On a seemingly unrelated note, let’s talk about the Batman movie franchise. Nowadays, we see the Dark Knight on the big screen every few years. The novelty is hardly even there anymore. But there was a time, specifically between 1997 and 2005, when Batman was absent from the movies. This was the post-Batman & Robin pre-Batman Begins era. For awhile, the closest thing we got were the famous OnStar commercials with Michael Gough. They don’t make ’em like that anymore…

Then in 2003, a fan film came along that presented Batman’s world in a different light. This was a darker, grimmer Gotham City than we’d seen even in the Tim Burton films. Directed by Sandy Collora, it sees the Dark Knight chase after the Joker. Naturally, he’s just escaped from Arkham Asylum. Suddenly the Joker gets nabbed by, of all things, a Predator.

So why the swerve from Growing Pains to Batman? The actor playing the Joker? Andrew Koenig, a.k.a. Richard “Boner” Stabone.

Check it out…

You know what the real kicker is? Fans still go crazy for 1951’s Batman #66. The story is called “The Joker’s Comedy of Errors.” But it’s probably best known by fans as “the one where the Joker says ‘boner’ a lot.”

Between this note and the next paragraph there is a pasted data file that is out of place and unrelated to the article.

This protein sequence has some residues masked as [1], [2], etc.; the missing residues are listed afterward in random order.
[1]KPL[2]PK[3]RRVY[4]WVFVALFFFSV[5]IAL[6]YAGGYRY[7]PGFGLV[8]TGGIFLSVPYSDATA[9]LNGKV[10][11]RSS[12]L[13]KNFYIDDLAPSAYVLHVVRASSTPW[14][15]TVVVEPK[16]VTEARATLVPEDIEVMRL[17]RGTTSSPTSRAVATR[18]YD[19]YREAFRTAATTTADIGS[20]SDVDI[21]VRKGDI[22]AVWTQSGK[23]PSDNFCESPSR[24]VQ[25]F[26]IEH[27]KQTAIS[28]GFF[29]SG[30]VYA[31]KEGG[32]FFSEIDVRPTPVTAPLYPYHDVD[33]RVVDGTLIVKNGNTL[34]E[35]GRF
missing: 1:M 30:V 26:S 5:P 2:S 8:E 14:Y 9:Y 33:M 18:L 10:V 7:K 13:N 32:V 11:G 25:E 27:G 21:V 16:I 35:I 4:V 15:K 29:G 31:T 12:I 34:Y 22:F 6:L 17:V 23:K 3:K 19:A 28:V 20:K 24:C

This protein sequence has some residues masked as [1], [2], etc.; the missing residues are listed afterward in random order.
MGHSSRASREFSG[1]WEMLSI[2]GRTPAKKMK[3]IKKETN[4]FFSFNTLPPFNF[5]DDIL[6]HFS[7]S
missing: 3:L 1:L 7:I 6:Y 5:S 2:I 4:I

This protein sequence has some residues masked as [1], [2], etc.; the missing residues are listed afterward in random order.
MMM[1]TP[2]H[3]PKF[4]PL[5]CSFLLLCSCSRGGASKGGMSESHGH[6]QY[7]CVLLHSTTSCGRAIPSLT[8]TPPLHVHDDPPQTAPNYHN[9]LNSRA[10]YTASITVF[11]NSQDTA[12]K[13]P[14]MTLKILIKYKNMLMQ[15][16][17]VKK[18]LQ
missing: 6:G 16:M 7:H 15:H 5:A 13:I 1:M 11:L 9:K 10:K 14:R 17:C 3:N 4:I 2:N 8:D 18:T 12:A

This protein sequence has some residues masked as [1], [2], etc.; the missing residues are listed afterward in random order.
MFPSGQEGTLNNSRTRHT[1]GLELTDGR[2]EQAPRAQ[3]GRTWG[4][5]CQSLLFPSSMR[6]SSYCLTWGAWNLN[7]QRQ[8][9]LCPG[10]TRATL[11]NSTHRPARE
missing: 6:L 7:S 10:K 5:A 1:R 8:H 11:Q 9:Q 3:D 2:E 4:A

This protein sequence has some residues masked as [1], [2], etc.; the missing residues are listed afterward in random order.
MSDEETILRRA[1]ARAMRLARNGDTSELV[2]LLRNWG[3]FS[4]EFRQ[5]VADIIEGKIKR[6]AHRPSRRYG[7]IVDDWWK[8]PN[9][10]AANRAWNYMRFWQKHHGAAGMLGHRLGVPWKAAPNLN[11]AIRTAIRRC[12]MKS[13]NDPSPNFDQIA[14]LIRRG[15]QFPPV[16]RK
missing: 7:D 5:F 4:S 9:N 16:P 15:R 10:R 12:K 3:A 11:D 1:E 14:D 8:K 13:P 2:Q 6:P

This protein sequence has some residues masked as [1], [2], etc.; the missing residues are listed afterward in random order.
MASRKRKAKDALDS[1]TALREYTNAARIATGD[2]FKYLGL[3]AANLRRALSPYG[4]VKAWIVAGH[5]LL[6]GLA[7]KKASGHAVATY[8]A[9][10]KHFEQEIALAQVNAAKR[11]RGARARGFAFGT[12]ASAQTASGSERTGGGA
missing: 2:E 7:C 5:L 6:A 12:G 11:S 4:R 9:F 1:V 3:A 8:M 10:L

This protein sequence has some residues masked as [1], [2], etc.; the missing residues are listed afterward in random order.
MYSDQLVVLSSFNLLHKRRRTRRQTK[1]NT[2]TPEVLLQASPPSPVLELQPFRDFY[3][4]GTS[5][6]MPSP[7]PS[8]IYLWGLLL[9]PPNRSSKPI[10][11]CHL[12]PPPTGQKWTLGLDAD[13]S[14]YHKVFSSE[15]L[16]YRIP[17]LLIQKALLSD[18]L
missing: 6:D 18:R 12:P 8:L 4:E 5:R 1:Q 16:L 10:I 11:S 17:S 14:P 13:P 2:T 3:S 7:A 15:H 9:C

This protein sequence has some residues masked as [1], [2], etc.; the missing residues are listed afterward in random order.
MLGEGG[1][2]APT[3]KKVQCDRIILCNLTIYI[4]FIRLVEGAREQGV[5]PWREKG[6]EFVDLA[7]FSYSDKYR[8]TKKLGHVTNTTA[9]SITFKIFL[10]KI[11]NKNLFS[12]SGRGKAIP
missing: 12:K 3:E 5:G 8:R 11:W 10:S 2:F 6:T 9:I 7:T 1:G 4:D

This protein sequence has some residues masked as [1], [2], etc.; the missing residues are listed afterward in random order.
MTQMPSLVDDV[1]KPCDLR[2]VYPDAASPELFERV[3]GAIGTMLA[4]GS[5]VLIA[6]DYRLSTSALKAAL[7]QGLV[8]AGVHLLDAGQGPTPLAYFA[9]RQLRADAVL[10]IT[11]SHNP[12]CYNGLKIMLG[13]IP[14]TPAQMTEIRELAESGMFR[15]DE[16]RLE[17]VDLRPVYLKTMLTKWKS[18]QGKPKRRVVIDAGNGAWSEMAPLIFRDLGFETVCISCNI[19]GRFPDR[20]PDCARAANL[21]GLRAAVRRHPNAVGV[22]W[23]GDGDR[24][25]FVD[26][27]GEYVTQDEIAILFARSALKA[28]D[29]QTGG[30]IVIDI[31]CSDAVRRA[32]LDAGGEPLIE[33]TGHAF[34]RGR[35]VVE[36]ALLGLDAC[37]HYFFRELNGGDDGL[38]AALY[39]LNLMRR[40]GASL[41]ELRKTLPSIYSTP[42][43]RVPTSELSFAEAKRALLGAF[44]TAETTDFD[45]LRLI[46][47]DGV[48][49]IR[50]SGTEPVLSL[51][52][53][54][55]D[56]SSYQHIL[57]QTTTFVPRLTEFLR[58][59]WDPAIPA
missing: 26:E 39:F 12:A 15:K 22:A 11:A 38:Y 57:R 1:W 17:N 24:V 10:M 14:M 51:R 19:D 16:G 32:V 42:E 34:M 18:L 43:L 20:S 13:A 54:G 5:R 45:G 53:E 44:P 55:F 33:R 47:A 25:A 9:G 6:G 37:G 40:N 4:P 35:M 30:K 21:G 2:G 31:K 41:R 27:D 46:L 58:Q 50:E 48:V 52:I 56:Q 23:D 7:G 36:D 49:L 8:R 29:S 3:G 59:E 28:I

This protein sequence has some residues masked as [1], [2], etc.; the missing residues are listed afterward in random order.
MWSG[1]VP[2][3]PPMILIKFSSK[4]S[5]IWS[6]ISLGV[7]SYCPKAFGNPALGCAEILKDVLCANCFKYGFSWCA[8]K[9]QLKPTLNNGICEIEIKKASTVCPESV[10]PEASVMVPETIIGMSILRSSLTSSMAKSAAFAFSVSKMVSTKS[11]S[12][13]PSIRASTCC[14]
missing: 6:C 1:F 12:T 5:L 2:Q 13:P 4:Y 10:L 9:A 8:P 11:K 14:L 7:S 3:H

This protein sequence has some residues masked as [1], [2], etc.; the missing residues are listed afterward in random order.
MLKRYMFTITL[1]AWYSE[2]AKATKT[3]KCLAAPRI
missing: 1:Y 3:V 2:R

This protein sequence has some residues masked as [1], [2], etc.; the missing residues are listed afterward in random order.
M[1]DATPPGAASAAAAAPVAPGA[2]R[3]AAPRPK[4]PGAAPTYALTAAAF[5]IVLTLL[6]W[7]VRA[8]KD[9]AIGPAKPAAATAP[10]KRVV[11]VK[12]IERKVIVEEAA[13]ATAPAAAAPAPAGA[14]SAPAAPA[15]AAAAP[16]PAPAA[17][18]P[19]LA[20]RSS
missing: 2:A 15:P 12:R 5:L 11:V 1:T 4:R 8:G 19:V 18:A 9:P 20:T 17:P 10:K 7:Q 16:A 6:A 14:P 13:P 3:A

It took 52 years. But it all came full circle.

Contact Rob at PrimaryIgnition@Yahoo.com or @Primary Ignition.

Alex Ross Spotlight: The Legacy of Neal Adams

By Rob Siebert
Fanboy Wonder

If you’re a comic book geek and haven’t heard the name Neal Adams, you haven’t been paying attention in class.

Alex Ross credits Adams as one of his early influences, and it’s easy to see why. Adams is widely credited with revolutionizing comic book art. Specifically in the late ’60s and early ’70s when he worked with writer Denny O’Neil on characters like Batman, Green Arrow, and Green Lantern.

As Ross tells it…

Alex Ross Spotlight: Wonder Woman’s Origin

By Rob Siebert
Fanboy Wonder

Today is a big day for our favorite Amazon princess. Wonder Woman #750 has all the makings of an amazing tribute to the character and her legacy. It promises tales from various points in her career, featuring epic talents like Greg Rucka, Gail Simone, Marguerite Bennett, Jesus Merino, among so many others.